The language of politics has increasingly become focused on tackling economic inequality. Governments around the world seem to agree that their constituents want to hear that they are taking action on this issue.
Japan’s new Finance Minister, Shunichi Suzuki, for example, said this week that Prime Minister Fumio Kishida’s government will aim “to bring about a new form of capitalism that creates a virtuous cycle of growth and wider wealth distribution”.
US President Joe Biden’s $3.5 trillion spending package promises to "build back better" and includes child care, housing and healthcare benefits, free community college tuition and clean energy subsidies. Mr Biden has pledged to reduce inequality and make companies contribute more, but he is battling at the moment with members of his own party about how to prioritise spending.
Pakistan's Prime Minister Imran Khan responded to the latest revelation about the way the wealthy manage their assets offshore, called the “Pandora Papers”, with a warning. “If unchecked, inequalities between rich and poor states will increase as poverty rises in the latter. This, in turn, will lead to a flood of economic migration from the poor to the rich states, causing further economic and social instability across the globe,” he said on Twitter.
UK Prime Minister Boris Johnson claimed this week that inequality is one of the “biggest underlying issues of our economy and society” and is one of the problems “that no government has had the guts to tackle before". He promises a “levelling up” of regional inequality across Britain.
The focus on tackling inequality comes as inflation has become a real concern again. Food prices have risen 30 per cent over the past year, the IMF said on Tuesday. Managing director Kristalina Georgieva said "together with rises in energy prices, this is putting further pressure on poorer families". Indeed, in Europe, soaring prices for gas and electricity are driving up utility bills, hurting those already hit hard by the Covid-19 pandemic.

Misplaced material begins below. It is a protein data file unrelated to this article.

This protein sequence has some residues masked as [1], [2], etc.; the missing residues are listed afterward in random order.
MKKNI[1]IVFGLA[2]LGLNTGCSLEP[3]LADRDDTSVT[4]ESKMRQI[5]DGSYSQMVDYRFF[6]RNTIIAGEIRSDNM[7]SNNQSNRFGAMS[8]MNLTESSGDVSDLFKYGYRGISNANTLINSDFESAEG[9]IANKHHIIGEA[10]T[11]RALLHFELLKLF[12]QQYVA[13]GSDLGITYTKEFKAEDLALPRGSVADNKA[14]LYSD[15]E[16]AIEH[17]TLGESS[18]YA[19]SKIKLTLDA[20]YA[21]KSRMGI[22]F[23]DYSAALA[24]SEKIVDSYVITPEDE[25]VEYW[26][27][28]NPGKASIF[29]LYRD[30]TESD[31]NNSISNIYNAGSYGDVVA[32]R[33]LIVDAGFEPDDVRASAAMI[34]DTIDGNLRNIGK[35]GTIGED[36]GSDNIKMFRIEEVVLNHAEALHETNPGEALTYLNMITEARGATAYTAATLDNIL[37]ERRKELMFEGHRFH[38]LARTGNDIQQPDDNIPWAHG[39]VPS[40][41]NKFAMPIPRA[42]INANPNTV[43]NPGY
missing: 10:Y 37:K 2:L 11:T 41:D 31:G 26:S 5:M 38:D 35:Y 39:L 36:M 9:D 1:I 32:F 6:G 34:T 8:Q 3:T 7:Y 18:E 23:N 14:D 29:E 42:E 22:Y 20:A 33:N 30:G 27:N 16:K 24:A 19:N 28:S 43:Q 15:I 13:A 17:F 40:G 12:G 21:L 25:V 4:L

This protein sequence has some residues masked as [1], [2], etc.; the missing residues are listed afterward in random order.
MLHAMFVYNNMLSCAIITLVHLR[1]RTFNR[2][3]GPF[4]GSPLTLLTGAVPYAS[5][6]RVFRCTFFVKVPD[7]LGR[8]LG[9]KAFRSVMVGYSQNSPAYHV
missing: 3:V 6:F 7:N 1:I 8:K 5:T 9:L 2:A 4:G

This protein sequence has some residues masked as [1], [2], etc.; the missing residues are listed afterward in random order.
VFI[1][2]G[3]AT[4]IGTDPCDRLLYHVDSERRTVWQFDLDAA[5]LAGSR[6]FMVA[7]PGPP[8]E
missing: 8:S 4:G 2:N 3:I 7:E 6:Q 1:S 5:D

Inflation threatens to exacerbate the wealth gap.
The impact of the pandemic, including the loss of employment, has also highlighted the differences between the haves and the have-nots. Even the solution to the health crisis is riddled with inequality. The unevenness of global Covid-19 vaccine distribution is another way to see the disparity between people and nations.
This is in no one’s interest.
One of the creators of the Oxford/AstraZeneca vaccine, Professor Sarah Gilbert, said in a letter published this week that with regard to access to vaccines, "no-one is safe until we are all safe". For the wider issue of economic imbalance, we could paraphrase her words and say “no-one is wealthy until we are all wealthy”.
What Mr Johnson, Mr Biden and others propose as a solution to closing the gap is to ask rich companies to help. The wealthiest individuals will also be expected to contribute more in taxes.
Leaks such as the Pandora Papers also put pressure on governments to ensure that it is more difficult for anyone to avoid meeting their tax obligations as the offshore financial system has been brought into the spotlight these past five years.
However, the impact of the Panama Papers in 2016 – the first such leak – on the use of such methods to keep private the identities of who owns what, is debatable. Certainly, such revelations create an easy shorthand to describe the reality of tax havens and how the wealthy manage their assets. They also provide more transparency in general, as well as a greater understanding of how criminals launder their ill-gotten funds.
More than anything, the Pandora Papers show that many people continue to seek ways to keep their finances opaque and there remains a huge industry out there ready to help them.
In that context, can we say that the broader argument – that moving finances offshore is an obstacle to the redistribution of wealth, which is supposed to be a panacea to the growing gap – is being won? The realities might say not. As things stand, a handful of people lay claim to as much wealth as half of the world’s population.
In the US, for example, this represents a return to the levels of inequality experienced almost one hundred years ago, in late 1920s. The subsequent instability of the 1930s, however, came amid a closing of that gap as wealth across the board was wiped out following the Wall Street Crash and the start of the Great Depression.
Is that what it will take to close the gap now? A similar collapse in asset prices rather than the policies being put into place by governments would not solve the problem longer-term, of course. Yet, it is clear that the debate has moved beyond whether there is a need to tackle inequality and on to how best to go about doing it. The political impasse in Washington is an indication of this new paradigm.
Mr Johnson’s own change of heart illustrates this point best. In 2013, he said he did not believe economic equality was possible. “Some measure of inequality is essential for the spirit of envy and keeping up with the Joneses that is, like greed, a valuable spur to economic activity," he said.
Today’s orthodoxy says quite the opposite.